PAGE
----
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FEFO revolutionises refrigerated food logistics

Putting RFID temperature data loggers to work brings big profits.

It is estimated by industry experts that 30% of perishable food crops are lost in transit, costing billions of dollars in profits and putting additional pressure on already high food costs. With biofuels diverting crops formerly grown for food, such unnecessary losses are now driving the problem into the realm of national security.

According to Forbes magazine in 2007, global waste from perishable goods in the supply chain amounts to US$35 billion annually. Lost customer confidence, bad publicity and tarnished brands are other consequences of cold chain breaks that producers, wholesalers, and franchise owners can ill afford in today’s competitive marketplace.

According to a study conducted by Sensitech Inc., Beverly, MA, reported in May 2006 by PlanetRetail, of the observed occasions where a product exceeded temperature specifications, 30% occurred between the supplier and the distribution centre. Another 15% of violations took place between the distribution centre and the store. In situations where the product temperature fell below specification, 19% of incidents occurred between the supplier and distribution centre and 36% between distribution centre and the store.

First to expire first out

Monitoring cold storage shipments is critical for a company’s bottom line, according to a presentation at the Thaifex Conference entitled “Keeping The Food Supply Safe and Profits Fresh” in 2008. From a detailed study by the University of Florida’s Food Distribution and Retailing Lab of strawberry shipments in the US in 2007, a new concept in inventory management of refrigerated goods emerged — FEFO, which stands for ‘First to Expire First Out’, as opposed to traditional FIFO (First In First Out) inventory management. The FEFO concept is based on the following premises:

  • Temperature control must be monitored;
  • Temperature varies greatly inside a storage room or reefer container or truck;
  • Even a few degrees of temperature variation affects the remaining shelf life of produce, and temperature exposure has a cumulative effect;
  • By identifying temperature exposure of individual pallets or cases, inventory management can be prioritised on the basis of remaining shelf life rather than simple transit and storage times.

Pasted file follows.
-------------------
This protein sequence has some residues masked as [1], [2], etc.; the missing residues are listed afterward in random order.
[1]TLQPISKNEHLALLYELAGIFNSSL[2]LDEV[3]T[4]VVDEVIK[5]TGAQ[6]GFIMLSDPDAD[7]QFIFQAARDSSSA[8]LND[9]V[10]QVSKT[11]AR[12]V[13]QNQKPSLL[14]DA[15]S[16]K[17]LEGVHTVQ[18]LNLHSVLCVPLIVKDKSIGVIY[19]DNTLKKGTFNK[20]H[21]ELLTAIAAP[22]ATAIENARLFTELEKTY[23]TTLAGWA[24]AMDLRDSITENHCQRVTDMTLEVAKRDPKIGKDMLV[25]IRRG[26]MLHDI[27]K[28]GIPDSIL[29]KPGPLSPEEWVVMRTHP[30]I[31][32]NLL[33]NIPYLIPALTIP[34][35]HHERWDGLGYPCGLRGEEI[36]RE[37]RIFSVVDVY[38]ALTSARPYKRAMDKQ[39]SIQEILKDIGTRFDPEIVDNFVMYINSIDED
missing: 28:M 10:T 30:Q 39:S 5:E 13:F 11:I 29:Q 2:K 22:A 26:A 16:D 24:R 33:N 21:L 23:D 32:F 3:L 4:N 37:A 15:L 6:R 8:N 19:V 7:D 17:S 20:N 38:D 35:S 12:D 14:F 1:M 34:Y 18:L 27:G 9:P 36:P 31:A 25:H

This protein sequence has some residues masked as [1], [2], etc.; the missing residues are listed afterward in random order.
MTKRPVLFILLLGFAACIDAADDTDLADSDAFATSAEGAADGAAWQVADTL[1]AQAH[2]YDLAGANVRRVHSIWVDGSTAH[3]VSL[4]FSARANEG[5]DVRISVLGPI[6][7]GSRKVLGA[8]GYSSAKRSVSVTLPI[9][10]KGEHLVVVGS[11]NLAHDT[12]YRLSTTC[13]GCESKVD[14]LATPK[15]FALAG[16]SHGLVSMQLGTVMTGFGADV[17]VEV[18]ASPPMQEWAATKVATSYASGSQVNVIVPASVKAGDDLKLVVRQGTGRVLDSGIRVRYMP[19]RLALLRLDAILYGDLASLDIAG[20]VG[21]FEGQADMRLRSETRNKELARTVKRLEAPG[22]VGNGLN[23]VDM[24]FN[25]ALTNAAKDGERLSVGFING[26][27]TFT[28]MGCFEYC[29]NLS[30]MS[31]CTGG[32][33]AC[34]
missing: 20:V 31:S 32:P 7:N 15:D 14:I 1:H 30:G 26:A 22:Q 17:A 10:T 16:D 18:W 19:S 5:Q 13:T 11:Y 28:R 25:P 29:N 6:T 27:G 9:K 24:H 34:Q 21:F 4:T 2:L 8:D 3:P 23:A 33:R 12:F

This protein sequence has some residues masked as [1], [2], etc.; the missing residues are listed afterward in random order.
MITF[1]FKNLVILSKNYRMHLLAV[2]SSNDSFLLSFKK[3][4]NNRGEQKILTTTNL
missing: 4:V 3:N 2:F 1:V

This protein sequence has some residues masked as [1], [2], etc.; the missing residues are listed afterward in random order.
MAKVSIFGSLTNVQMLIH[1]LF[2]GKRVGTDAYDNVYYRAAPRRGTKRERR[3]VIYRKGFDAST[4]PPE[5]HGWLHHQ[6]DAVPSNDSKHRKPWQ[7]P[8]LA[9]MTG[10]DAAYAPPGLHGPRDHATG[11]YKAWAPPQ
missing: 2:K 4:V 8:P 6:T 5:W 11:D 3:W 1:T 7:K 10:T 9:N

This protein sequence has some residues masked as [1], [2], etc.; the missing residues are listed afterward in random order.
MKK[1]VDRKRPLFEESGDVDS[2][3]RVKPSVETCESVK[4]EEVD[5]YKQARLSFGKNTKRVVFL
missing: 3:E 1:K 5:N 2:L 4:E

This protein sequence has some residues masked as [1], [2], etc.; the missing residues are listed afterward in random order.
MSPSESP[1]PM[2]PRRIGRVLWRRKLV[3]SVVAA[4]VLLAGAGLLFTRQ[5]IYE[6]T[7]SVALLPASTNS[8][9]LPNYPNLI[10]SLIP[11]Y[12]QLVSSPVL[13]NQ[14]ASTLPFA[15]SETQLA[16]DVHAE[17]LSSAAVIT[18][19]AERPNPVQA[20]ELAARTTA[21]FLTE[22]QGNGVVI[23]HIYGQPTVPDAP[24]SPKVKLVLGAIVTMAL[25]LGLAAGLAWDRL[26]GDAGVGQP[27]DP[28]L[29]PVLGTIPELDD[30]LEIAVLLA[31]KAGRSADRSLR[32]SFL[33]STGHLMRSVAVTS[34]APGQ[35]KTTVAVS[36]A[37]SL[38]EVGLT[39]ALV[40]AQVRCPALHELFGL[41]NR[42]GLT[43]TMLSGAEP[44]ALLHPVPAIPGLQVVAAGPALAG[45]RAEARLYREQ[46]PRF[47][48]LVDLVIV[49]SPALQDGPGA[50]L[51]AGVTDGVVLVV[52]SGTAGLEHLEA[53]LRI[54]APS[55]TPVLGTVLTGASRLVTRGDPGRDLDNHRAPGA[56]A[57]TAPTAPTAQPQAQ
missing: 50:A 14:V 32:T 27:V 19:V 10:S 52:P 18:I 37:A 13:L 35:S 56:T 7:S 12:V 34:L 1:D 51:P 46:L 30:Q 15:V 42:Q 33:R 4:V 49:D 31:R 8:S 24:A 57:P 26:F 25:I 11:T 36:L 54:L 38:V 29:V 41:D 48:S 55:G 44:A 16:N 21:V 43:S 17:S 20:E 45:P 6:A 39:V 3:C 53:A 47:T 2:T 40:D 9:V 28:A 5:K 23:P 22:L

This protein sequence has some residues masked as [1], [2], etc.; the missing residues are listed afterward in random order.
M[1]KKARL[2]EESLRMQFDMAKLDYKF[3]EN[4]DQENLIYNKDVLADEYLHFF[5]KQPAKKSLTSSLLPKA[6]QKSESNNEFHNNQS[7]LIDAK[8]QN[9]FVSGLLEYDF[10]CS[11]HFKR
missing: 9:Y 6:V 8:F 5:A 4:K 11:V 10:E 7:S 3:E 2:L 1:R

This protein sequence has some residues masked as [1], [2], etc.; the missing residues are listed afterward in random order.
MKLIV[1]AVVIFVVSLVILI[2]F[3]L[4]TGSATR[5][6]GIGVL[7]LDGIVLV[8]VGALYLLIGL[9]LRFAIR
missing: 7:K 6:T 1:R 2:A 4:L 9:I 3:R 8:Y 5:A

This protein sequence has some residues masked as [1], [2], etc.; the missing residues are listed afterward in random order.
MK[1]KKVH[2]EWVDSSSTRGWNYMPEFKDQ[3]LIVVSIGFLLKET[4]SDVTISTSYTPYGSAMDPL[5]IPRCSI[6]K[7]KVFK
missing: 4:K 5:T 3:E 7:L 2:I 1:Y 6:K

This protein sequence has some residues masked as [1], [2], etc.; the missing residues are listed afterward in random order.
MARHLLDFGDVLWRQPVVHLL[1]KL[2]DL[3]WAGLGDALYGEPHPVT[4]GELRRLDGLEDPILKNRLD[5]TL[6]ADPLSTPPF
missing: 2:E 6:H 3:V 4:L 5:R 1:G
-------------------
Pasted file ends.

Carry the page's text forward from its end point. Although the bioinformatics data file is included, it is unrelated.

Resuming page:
There are two factors to building an effective FEFO system — the exact temperature accumulations in small granularity within each area of the truck or storage facility and a so-called shelf-life modelling, which determines how different temperatures cumulatively affect the remaining life of the product.

Experts at the University of Florida used inexpensive radio frequency identification (RFID) temperature data loggers, available from Information Mediary Corporation, on at least one per pallet throughout and remained with the produce from the processing facility to delivery to the local distribution centre.

As a result, rather than shipping just any incoming pallet of produce to just any outgoing distribution centre, inventory could be prioritised based on the estimated remaining shelf life. Some product may be rejected completely if it were known that it would arrive spoiled, even if it looked fine prior to shipping.

RFID Data Loggers can capture thousands of readings and store the temperature history in memory. At six grams, they are waterproof, food-safe, and cost less than $1 per trip over their six-month useful life. Log-ic Loggers are approved for vaccine and food shipments by World Health Organization (WHO), United Nations Children’s Fund (UNICEF) and US Department of Agriculture (USDA). They require no cable or adaptor and need not be removed from the packaging to capture their data. The data can be read as often as desired en route.

In a real-life example of a trailer load of straw-berries, it was found that by using RFID Temperature Loggers to predict shelf life and prioritising distribution based on the FEFO model:

  • 2 pallets never left origin,
  • 2 pallets were rejected at arrival,
  • 5 pallets were sent immediately to stores,
  • 8 pallets were sent to nearby stores, and
  • 7 pallets received no special attention.

This turned a loss-making load into a profit of a total return of US$15,379, as compared to handling the load using the traditional FIFO method.

The cost of data loggers

According to Information Mediary Corporation, the cost of monitoring is under $1 per trip for its Log-ic Logger product. It can be used repeatedly over a six-month period. The return on investment on RFID Cold Chain Data Loggers works out to $600 for every $1 invested.